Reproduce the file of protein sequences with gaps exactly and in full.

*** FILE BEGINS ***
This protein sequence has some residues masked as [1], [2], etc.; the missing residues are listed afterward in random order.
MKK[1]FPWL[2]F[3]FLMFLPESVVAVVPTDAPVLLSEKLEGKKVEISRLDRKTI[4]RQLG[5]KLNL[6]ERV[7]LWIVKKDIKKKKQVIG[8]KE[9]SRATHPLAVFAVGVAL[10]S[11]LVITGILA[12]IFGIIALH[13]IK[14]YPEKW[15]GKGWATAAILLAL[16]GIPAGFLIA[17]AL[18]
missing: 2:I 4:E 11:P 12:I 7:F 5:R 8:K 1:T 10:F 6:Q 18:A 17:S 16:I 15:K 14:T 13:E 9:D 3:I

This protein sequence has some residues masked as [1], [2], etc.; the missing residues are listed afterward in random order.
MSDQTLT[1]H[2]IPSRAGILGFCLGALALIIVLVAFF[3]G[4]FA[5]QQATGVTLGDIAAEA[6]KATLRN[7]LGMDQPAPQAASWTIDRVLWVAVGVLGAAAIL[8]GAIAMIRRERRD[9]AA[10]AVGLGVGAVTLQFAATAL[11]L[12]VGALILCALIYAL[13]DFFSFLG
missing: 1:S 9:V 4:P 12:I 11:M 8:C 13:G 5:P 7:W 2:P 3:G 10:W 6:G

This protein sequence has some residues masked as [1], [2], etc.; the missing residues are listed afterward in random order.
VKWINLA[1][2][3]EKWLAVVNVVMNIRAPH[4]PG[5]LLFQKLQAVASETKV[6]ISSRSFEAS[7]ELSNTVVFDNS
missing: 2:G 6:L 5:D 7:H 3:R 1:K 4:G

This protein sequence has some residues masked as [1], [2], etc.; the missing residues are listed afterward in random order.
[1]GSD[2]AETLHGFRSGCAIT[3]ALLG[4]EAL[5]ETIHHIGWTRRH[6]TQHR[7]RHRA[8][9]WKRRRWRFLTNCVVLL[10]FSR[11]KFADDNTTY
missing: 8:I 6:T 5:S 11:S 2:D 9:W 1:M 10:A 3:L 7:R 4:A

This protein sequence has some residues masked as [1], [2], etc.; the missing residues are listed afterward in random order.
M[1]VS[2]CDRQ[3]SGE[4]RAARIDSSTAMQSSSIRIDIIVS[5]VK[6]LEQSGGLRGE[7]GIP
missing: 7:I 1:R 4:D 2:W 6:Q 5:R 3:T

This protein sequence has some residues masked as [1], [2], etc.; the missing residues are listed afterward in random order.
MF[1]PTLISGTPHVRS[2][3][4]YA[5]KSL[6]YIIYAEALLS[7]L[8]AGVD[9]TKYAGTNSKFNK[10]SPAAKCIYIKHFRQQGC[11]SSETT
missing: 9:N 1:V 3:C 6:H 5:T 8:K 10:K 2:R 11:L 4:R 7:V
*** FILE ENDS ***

This protein sequence has some residues masked as [1], [2], etc.; the missing residues are listed afterward in random order.
MKK[1]FPWL[2]F[3]FLMFLPESVVAVVPTDAPVLLSEKLEGKKVEISRLDRKTI[4]RQLG[5]KLNL[6]ERV[7]LWIVKKDIKKKKQVIG[8]KE[9]SRATHPLAVFAVGVAL[10]S[11]LVITGILA[12]IFGIIALH[13]IK[14]YPEKW[15]GKGWATAAILLAL[16]GIPAGFLIA[17]AL[18]
missing: 2:I 4:E 11:P 12:I 7:F 5:R 8:K 1:T 10:F 6:Q 18:A 17:S 16:I 15:K 14:T 13:E 9:D 3:I

This protein sequence has some residues masked as [1], [2], etc.; the missing residues are listed afterward in random order.
MSDQTLT[1]H[2]IPSRAGILGFCLGALALIIVLVAFF[3]G[4]FA[5]QQATGVTLGDIAAEA[6]KATLRN[7]LGMDQPAPQAASWTIDRVLWVAVGVLGAAAIL[8]GAIAMIRRERRD[9]AA[10]AVGLGVGAVTLQFAATAL[11]L[12]VGALILCALIYAL[13]DFFSFLG
missing: 1:S 9:V 4:P 12:I 11:M 8:C 13:G 5:P 7:W 2:P 3:G 10:W 6:G

This protein sequence has some residues masked as [1], [2], etc.; the missing residues are listed afterward in random order.
VKWINLA[1][2][3]EKWLAVVNVVMNIRAPH[4]PG[5]LLFQKLQAVASETKV[6]ISSRSFEAS[7]ELSNTVVFDNS
missing: 2:G 6:L 5:D 7:H 3:R 1:K 4:G

This protein sequence has some residues masked as [1], [2], etc.; the missing residues are listed afterward in random order.
[1]GSD[2]AETLHGFRSGCAIT[3]ALLG[4]EAL[5]ETIHHIGWTRRH[6]TQHR[7]RHRA[8][9]WKRRRWRFLTNCVVLL[10]FSR[11]KFADDNTTY
missing: 8:I 6:T 5:S 11:S 2:D 9:W 1:M 10:A 3:L 7:R 4:A

This protein sequence has some residues masked as [1], [2], etc.; the missing residues are listed afterward in random order.
M[1]VS[2]CDRQ[3]SGE[4]RAARIDSSTAMQSSSIRIDIIVS[5]VK[6]LEQSGGLRGE[7]GIP
missing: 7:I 1:R 4:D 2:W 6:Q 5:R 3:T

This protein sequence has some residues masked as [1], [2], etc.; the missing residues are listed afterward in random order.
MF[1]PTLISGTPHVRS[2][3][4]YA[5]KSL[6]YIIYAEALLS[7]L[8]AGVD[9]TKYAGTNSKFNK[10]SPAAKCIYIKHFRQQGC[11]SSETT
missing: 9:N 1:V 3:C 6:H 5:T 8:K 10:K 2:R 11:L 4:R 7:V